Lives in Limbo – Asylum Seekers in Ireland

 

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A section entitled “Lives in Limbo” on the The Irish Times website details the lives of migrants (asylum-seekers) residing in Ireland’s direct provision centres. It contains information on these centres and the current situation of those residing in direct provision. It states that the average time a person resides in direct provision in Ireland is three years and eight months. Also, Ireland has one of the lowest acceptance rates for asylum seekers in Europe.

The most gripping aspect of “Lives in Limbo” are the photographs of migrants, the photographs of living spaces, and a series of short, but gripping interview videos. Providing public access to photographs and videos of these migrants literally puts a face on the often abstract concept of asylum. The videos provide heart-rending accounts of life in direct provision. These people speak about not being allowed to work, mental health issues, and the lack of space, privacy, and independence. Most especially concerning are the video accounts of children who are faced with uncertainty on a daily basis. The children speak quite eloquently about not living in a “normal” home environment and about how they do not have space to play with friends or to study for school.

The Irish Times also published a map of the location of these centres in Ireland. In 2013 there were 34 centres with a capacity for 5,000 residents. A link is also provided to the Asylum Archive, which lists these centres and contains photographs of the buildings.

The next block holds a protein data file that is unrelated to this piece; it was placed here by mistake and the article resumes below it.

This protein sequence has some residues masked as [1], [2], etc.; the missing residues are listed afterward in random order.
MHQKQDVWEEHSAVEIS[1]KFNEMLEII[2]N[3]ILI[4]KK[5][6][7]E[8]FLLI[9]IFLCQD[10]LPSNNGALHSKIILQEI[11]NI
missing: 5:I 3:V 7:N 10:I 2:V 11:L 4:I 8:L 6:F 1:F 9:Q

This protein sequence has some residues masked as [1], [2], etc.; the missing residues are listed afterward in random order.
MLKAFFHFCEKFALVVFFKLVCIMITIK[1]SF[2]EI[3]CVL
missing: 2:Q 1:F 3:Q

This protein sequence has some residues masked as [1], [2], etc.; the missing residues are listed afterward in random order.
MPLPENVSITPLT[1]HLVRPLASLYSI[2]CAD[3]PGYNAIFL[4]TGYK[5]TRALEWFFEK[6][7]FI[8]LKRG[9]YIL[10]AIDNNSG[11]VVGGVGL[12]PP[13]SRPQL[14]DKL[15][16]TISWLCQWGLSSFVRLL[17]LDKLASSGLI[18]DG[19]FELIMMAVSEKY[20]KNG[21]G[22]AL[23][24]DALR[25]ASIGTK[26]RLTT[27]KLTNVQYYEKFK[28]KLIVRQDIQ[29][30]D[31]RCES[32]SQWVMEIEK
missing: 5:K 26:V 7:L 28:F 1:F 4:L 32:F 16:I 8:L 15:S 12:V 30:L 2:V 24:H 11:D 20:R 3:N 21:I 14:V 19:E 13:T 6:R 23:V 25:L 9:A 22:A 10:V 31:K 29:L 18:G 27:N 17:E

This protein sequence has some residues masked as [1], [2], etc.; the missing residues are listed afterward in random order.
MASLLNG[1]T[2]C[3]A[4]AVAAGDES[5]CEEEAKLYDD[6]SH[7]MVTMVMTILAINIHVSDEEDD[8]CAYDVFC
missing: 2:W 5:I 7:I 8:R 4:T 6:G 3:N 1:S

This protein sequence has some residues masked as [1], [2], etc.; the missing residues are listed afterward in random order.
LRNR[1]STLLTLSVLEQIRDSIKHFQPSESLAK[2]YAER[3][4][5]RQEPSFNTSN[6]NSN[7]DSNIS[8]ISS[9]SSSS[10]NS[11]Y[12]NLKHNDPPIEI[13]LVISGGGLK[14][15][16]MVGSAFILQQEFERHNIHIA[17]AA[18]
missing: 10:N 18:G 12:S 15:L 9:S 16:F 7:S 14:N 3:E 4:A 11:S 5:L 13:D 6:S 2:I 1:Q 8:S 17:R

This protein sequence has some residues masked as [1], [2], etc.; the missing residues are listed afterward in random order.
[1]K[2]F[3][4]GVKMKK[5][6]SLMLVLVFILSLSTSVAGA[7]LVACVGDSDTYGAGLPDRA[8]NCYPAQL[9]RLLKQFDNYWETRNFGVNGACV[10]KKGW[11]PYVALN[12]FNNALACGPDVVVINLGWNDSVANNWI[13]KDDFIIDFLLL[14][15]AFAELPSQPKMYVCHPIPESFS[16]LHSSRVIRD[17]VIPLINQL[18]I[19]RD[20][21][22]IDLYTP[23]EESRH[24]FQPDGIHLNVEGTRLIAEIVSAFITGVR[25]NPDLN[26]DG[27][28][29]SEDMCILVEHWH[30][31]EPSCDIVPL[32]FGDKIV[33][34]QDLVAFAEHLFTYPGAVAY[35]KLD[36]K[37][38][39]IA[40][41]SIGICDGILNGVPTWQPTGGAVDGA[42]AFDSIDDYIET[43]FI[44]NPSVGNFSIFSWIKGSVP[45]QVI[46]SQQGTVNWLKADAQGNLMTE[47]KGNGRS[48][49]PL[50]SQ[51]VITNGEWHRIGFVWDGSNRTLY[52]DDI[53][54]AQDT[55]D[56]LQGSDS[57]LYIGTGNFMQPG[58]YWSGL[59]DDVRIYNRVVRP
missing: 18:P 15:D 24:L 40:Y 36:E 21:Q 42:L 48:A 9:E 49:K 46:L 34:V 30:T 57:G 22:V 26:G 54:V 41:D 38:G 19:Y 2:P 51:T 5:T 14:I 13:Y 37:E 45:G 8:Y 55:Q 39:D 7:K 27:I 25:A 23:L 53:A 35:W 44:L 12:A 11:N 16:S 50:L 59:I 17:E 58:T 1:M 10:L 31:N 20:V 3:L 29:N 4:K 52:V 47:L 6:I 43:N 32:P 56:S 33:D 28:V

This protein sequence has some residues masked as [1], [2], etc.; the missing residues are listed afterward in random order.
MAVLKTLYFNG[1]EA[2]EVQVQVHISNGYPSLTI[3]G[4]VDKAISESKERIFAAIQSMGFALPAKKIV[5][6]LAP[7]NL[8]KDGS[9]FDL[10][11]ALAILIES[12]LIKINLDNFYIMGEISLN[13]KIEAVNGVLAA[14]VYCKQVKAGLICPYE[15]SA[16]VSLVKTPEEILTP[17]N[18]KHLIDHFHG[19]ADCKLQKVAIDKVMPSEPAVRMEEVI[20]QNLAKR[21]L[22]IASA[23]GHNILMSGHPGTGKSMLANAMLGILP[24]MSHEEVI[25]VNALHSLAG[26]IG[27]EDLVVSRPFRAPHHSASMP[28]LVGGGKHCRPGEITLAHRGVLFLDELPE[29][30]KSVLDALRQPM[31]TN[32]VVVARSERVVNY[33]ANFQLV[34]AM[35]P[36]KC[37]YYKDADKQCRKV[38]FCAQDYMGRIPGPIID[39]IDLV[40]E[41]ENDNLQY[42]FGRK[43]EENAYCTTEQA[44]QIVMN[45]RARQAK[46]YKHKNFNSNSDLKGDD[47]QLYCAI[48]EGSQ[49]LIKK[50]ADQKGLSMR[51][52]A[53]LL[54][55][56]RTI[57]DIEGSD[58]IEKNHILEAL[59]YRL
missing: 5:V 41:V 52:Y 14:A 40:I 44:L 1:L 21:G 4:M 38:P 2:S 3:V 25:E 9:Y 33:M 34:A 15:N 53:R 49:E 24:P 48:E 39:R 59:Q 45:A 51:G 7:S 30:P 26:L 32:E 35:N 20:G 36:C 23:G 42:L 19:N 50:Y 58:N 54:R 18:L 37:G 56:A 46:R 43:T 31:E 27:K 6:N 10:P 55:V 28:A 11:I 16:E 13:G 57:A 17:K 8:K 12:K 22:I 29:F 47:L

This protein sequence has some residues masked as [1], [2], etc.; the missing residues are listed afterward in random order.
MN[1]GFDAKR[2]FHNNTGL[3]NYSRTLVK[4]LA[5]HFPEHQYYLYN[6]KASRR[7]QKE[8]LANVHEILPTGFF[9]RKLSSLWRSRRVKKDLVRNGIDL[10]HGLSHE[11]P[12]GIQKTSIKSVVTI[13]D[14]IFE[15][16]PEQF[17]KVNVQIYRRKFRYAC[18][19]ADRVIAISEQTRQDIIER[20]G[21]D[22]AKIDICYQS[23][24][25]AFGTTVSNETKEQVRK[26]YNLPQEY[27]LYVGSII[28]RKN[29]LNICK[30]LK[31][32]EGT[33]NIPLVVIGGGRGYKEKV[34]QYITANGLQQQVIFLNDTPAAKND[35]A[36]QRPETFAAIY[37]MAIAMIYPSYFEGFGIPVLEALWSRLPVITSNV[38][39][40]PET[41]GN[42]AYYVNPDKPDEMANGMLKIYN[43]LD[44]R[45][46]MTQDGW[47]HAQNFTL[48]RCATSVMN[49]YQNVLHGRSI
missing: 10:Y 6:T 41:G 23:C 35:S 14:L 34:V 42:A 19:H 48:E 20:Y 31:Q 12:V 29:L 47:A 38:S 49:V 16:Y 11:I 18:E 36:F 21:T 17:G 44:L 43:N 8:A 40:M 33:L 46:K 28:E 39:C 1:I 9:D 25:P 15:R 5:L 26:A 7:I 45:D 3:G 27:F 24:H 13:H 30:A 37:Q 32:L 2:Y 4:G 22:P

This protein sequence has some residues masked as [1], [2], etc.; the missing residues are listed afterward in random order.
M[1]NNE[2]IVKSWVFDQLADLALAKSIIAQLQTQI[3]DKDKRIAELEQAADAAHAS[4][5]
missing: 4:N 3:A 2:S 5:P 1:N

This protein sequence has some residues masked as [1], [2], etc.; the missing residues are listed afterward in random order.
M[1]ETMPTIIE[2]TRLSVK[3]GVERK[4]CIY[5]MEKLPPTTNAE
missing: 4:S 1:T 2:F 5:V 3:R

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“Lives in Limbo” concludes with links to articles that were published in the Irish Times on various aspects of this topic. Of significant interest are “How asylum became a business” and “Could direct provision be the subject of a future government apology“. This month, the Irish President Michael D. Higgins criticised direct provision accommodation in Ireland, stating: “The system of Direct Provision by which they [asylum seekers] are put in to places of accommodation and may remain there for eight to ten years is totally unsatisfactory, almost in every aspect of it.”

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A Guide to Philosophy and Learning in University

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The Pink Guide to Philosophy, introduces philosophy in a clear and concise manner and discusses various myths about philosophy. Although this guide is aimed at philosophy students, I think that this resource would be really useful to all social science undergraduates, as it offers a range of advice on studying in university. Beginning with ten tips on studying, the site then outlines “how to read”, “how to write”, “writing do’s and don’ts”, and “how to revise”. Compiled by Professor Helena de Bres, this website offers practical advice and is a great resource for students.

50 Influential Books of the Last 50 Years

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SuperScholar lists the most influential books of the last 50 years. Note that this is not a list of the most enjoyable books, but the books that had most influence in society.